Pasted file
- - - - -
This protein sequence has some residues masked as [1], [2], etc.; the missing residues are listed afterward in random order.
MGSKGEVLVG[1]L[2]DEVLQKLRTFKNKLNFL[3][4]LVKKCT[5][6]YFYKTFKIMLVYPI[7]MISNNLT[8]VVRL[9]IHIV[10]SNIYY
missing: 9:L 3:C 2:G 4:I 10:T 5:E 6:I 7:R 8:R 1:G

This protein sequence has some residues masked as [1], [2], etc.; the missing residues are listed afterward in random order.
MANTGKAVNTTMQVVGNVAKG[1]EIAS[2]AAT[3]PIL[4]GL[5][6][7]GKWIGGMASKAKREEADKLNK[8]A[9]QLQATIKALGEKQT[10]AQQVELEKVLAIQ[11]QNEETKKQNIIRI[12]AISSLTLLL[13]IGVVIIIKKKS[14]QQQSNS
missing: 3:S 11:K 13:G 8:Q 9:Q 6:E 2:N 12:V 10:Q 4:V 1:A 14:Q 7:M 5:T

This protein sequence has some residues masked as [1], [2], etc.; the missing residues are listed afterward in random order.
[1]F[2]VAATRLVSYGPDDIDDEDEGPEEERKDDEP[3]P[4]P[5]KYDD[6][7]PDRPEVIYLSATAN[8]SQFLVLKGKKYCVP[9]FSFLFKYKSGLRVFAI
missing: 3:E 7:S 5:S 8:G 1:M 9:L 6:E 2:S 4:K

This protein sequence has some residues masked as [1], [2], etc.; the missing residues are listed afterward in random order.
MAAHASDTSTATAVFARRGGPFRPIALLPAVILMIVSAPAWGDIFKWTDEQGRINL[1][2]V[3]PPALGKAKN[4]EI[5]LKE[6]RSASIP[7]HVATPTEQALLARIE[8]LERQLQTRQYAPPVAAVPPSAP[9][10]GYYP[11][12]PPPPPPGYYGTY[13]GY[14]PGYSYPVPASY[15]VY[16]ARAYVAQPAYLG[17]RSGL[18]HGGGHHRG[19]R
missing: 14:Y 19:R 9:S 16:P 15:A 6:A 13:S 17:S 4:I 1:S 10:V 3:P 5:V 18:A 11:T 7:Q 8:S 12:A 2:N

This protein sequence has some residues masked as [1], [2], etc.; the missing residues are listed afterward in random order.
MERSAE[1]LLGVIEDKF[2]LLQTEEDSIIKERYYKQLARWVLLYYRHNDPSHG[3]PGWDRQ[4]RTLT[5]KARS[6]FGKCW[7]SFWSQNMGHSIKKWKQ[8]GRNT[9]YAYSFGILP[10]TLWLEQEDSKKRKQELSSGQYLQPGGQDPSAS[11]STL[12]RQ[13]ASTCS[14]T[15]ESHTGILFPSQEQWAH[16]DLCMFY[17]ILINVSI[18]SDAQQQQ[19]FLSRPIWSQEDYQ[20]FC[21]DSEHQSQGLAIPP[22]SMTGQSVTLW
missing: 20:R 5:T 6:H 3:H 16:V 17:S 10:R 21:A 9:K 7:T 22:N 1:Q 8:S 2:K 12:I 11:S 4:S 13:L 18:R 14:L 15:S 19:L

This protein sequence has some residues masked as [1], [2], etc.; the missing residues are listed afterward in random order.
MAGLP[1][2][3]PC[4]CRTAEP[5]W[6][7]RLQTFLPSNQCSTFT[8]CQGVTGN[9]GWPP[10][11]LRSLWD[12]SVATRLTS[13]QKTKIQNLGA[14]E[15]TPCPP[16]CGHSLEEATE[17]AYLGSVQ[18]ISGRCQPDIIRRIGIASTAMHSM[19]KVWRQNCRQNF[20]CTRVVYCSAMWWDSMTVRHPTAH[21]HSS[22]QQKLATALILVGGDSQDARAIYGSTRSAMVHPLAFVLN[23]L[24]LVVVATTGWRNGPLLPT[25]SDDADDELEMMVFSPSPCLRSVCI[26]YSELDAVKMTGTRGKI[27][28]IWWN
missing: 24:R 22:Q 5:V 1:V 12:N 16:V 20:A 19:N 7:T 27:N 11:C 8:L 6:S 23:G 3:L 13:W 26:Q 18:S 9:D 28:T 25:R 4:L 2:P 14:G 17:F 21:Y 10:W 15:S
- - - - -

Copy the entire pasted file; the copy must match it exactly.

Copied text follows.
This protein sequence has some residues masked as [1], [2], etc.; the missing residues are listed afterward in random order.
MGSKGEVLVG[1]L[2]DEVLQKLRTFKNKLNFL[3][4]LVKKCT[5][6]YFYKTFKIMLVYPI[7]MISNNLT[8]VVRL[9]IHIV[10]SNIYY
missing: 9:L 3:C 2:G 4:I 10:T 5:E 6:I 7:R 8:R 1:G

This protein sequence has some residues masked as [1], [2], etc.; the missing residues are listed afterward in random order.
MANTGKAVNTTMQVVGNVAKG[1]EIAS[2]AAT[3]PIL[4]GL[5][6][7]GKWIGGMASKAKREEADKLNK[8]A[9]QLQATIKALGEKQT[10]AQQVELEKVLAIQ[11]QNEETKKQNIIRI[12]AISSLTLLL[13]IGVVIIIKKKS[14]QQQSNS
missing: 3:S 11:K 13:G 8:Q 9:Q 6:E 2:N 12:V 10:Q 4:V 1:A 14:Q 7:M 5:T

This protein sequence has some residues masked as [1], [2], etc.; the missing residues are listed afterward in random order.
[1]F[2]VAATRLVSYGPDDIDDEDEGPEEERKDDEP[3]P[4]P[5]KYDD[6][7]PDRPEVIYLSATAN[8]SQFLVLKGKKYCVP[9]FSFLFKYKSGLRVFAI
missing: 3:E 7:S 5:S 8:G 1:M 9:L 6:E 2:S 4:K

This protein sequence has some residues masked as [1], [2], etc.; the missing residues are listed afterward in random order.
MAAHASDTSTATAVFARRGGPFRPIALLPAVILMIVSAPAWGDIFKWTDEQGRINL[1][2]V[3]PPALGKAKN[4]EI[5]LKE[6]RSASIP[7]HVATPTEQALLARIE[8]LERQLQTRQYAPPVAAVPPSAP[9][10]GYYP[11][12]PPPPPPGYYGTY[13]GY[14]PGYSYPVPASY[15]VY[16]ARAYVAQPAYLG[17]RSGL[18]HGGGHHRG[19]R
missing: 14:Y 19:R 9:S 16:P 15:A 6:A 13:S 17:S 4:I 1:S 10:V 3:P 5:V 18:A 11:T 7:Q 8:S 12:A 2:N

This protein sequence has some residues masked as [1], [2], etc.; the missing residues are listed afterward in random order.
MERSAE[1]LLGVIEDKF[2]LLQTEEDSIIKERYYKQLARWVLLYYRHNDPSHG[3]PGWDRQ[4]RTLT[5]KARS[6]FGKCW[7]SFWSQNMGHSIKKWKQ[8]GRNT[9]YAYSFGILP[10]TLWLEQEDSKKRKQELSSGQYLQPGGQDPSAS[11]STL[12]RQ[13]ASTCS[14]T[15]ESHTGILFPSQEQWAH[16]DLCMFY[17]ILINVSI[18]SDAQQQQ[19]FLSRPIWSQEDYQ[20]FC[21]DSEHQSQGLAIPP[22]SMTGQSVTLW
missing: 20:R 5:T 6:H 3:H 16:V 17:S 10:R 21:A 9:K 7:T 22:N 1:Q 8:S 2:K 12:I 11:S 4:S 13:L 18:R 14:L 15:S 19:L

This protein sequence has some residues masked as [1], [2], etc.; the missing residues are listed afterward in random order.
MAGLP[1][2][3]PC[4]CRTAEP[5]W[6][7]RLQTFLPSNQCSTFT[8]CQGVTGN[9]GWPP[10][11]LRSLWD[12]SVATRLTS[13]QKTKIQNLGA[14]E[15]TPCPP[16]CGHSLEEATE[17]AYLGSVQ[18]ISGRCQPDIIRRIGIASTAMHSM[19]KVWRQNCRQNF[20]CTRVVYCSAMWWDSMTVRHPTAH[21]HSS[22]QQKLATALILVGGDSQDARAIYGSTRSAMVHPLAFVLN[23]L[24]LVVVATTGWRNGPLLPT[25]SDDADDELEMMVFSPSPCLRSVCI[26]YSELDAVKMTGTRGKI[27][28]IWWN
missing: 24:R 22:Q 5:V 1:V 12:N 16:V 20:A 19:N 7:T 27:N 11:C 8:L 6:S 23:G 3:L 13:W 26:Q 18:S 9:D 28:T 25:R 4:L 2:P 14:G 17:F 21:Y 10:W 15:S